Rectal/Vaginal Routes Flashcards Preview

Pharmaceutics > Rectal/Vaginal Routes > Flashcards

Flashcards in Rectal/Vaginal Routes Deck (23)
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When is rectal delivery used? (2)

for local action e.g. pain and itch

for systemic action


Features of the rectum: (2)

one cell layer thick epithelium

good blood circulation


Drug absorption is by...

Rate of absorption is ------ than the oral route?

passive diffusion

lower than than the oral due to small surface area


Following absorption, drug enters the...

haemorrhoidal veins


Advantages of rectal route (3)

suitable for drugs liable to degrade in the GIT or first pass metabolism

suitable for elderly, terminally ill who are unable to swallow oral dosages

possible to remove dosage form to discontinue treatment


Disadvantages of rectal route (3)

poor acceptability and compliance in certain countries

local slide effects

upward movement of the dosage form can increase first pass metabolism


Physiological factors that affect rectal absorption: (4)

contents of the rectum
- presence of faeces affects drug dissolution in rectal fluids

motility of the rectal wall
- the activity of the muscles influences the rate of dissolution

quantity of rectal fluid
- limited fluid, makes dissolution the rate limiting step

properties of rectal mucus
- neutral pH leads to inability to control drug ionisation



single dose

tapered at one end to aid insertion

diff shapes and sizes - smaller for children


Two types of suppository base:

Glyceride-type fatty bases

– Water soluble bases
less commonly used


Problems with the hydrophilic bases: (2)

small amount of liquid in rectum, it could draw water from rectal epithelium resulting in dehydration and irritation

many drugs are incompatible with hydrophilic bases


Excipients include..

melting point controlling agents e.g. beeswax

surface active agents to enhance the wetting properties of the base with the rectal fluid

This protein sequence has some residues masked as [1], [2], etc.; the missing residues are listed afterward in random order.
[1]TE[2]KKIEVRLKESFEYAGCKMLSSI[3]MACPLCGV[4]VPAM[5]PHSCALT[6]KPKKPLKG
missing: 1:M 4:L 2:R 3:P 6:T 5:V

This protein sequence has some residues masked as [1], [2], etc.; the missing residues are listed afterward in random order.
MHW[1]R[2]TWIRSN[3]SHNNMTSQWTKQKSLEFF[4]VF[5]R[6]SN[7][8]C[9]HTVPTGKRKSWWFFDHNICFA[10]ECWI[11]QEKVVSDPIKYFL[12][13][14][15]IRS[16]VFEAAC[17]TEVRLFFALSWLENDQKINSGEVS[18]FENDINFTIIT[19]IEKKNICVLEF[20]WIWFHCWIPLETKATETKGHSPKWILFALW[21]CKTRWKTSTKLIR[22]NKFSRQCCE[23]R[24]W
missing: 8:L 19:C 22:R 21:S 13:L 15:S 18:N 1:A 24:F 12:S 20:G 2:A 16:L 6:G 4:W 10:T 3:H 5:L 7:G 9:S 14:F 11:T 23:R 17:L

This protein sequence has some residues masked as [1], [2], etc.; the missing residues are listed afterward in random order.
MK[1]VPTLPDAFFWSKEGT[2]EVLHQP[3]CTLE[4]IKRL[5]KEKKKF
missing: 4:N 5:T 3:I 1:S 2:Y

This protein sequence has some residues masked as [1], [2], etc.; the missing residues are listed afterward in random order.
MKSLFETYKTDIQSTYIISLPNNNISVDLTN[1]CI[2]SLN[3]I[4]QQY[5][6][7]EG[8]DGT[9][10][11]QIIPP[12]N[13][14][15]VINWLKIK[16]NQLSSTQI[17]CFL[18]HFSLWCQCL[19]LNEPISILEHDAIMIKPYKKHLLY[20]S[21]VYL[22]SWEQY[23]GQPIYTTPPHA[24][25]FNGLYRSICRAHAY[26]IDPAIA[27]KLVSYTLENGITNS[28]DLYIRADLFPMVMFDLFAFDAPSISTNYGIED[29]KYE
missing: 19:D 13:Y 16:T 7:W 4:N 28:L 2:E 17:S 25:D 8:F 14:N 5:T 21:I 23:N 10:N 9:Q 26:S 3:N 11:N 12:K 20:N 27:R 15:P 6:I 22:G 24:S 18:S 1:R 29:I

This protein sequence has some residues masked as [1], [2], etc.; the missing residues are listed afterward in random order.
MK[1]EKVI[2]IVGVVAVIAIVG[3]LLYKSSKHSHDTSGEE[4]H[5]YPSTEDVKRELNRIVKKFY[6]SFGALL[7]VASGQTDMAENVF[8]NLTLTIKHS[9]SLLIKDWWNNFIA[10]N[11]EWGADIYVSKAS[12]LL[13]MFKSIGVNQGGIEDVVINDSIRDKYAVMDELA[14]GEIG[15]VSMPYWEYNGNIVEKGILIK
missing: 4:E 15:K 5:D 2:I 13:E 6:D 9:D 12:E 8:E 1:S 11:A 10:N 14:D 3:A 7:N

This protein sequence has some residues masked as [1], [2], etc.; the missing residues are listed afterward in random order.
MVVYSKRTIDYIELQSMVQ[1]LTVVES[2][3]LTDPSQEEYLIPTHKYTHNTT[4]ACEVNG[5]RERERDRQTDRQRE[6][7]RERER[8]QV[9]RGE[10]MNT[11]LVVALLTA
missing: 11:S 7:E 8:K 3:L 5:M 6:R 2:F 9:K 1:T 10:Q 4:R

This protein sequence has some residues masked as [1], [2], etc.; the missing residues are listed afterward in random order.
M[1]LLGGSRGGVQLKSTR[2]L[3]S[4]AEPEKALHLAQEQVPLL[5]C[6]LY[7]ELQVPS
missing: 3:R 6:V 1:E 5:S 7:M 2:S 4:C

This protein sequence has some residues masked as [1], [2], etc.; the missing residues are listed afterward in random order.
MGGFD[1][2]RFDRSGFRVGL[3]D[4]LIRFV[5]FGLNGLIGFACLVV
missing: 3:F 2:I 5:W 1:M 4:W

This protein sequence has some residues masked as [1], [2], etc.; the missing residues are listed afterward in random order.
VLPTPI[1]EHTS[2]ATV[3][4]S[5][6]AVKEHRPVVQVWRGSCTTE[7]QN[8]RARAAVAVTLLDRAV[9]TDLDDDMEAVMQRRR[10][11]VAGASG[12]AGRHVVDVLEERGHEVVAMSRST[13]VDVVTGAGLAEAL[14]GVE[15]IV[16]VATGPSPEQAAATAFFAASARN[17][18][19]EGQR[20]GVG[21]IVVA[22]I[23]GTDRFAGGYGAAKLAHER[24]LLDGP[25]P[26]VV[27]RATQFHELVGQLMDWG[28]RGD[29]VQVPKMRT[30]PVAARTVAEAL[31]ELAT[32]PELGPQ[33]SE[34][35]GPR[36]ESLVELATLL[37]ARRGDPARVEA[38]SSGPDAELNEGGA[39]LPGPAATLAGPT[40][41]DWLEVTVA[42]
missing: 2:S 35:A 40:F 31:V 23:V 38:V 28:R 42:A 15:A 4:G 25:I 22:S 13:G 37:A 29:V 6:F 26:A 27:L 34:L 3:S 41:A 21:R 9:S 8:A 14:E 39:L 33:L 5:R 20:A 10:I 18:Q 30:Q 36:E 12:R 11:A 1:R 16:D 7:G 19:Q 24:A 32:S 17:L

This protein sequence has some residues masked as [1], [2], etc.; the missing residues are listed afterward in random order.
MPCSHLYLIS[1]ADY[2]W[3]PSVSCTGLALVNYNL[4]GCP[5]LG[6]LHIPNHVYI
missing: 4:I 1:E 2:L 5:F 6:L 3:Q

Vaginal wall is highly...

vascular with a relatively large surface area.


Physiological factors influence absorption in vagina:

thevolume, viscosity and pH of vaginal fluid, the stage of menstrual cycle, age, and sexual activity.

as well as drug related factors


Advantages of vaginal administration (3)

local effects

systemic absorption high due to surface area

suitable where oral intake is restricted


Disadvantages of vaginal administration (3)

gender specific

acidic pH of vagina may enhance degradation of some drugs

menstruation cycle and hormonal variations affect systemic absorption


Ideal vaginal dosage form: (3)

colourless, odourless

free from local irritation

long acting, easy to apply


Semi-solid vaginal formulations

creams, ointments and gels

similar formulation to topical semi-solid formulations


Semi-solid vaginal formulations disadvantages: (3)

applicators tend to be messy and add to product cost

large scale production is challenging

no accurate dose


Vaginal suppositories (pessaries)

similar to the rectal ones

often use glycerol-gelatine as the base


Vaginal rings (implants)

rings are flexible, circular system containing the drug entrapped in a polymer network

controlled release of drug over a period of time


Vaginal tablets

They are solid ,single-dose preparations ,similar to oral tablets in terms of formulation and manufacture

disintegrate in the small volume of vaginal fluid to allow drug release


Two major mechanisms:

- melting
designed to melt at body temp releasing the drug

- disintegration
solid dosage forms release drugs by dissolution or disintegration, followed by dispersion of the contents in the vaginal fluids


Manufacture of rectal and vaginal suppositories

using a moulding method.

• The base is heated to above the melting temperature, the drug dispersed or dissolved in the heated liquid.

•The molten product is poured into moulds, cooled then removed for final packing.
Or directly injected into the final packaging (mould strips) then sealed.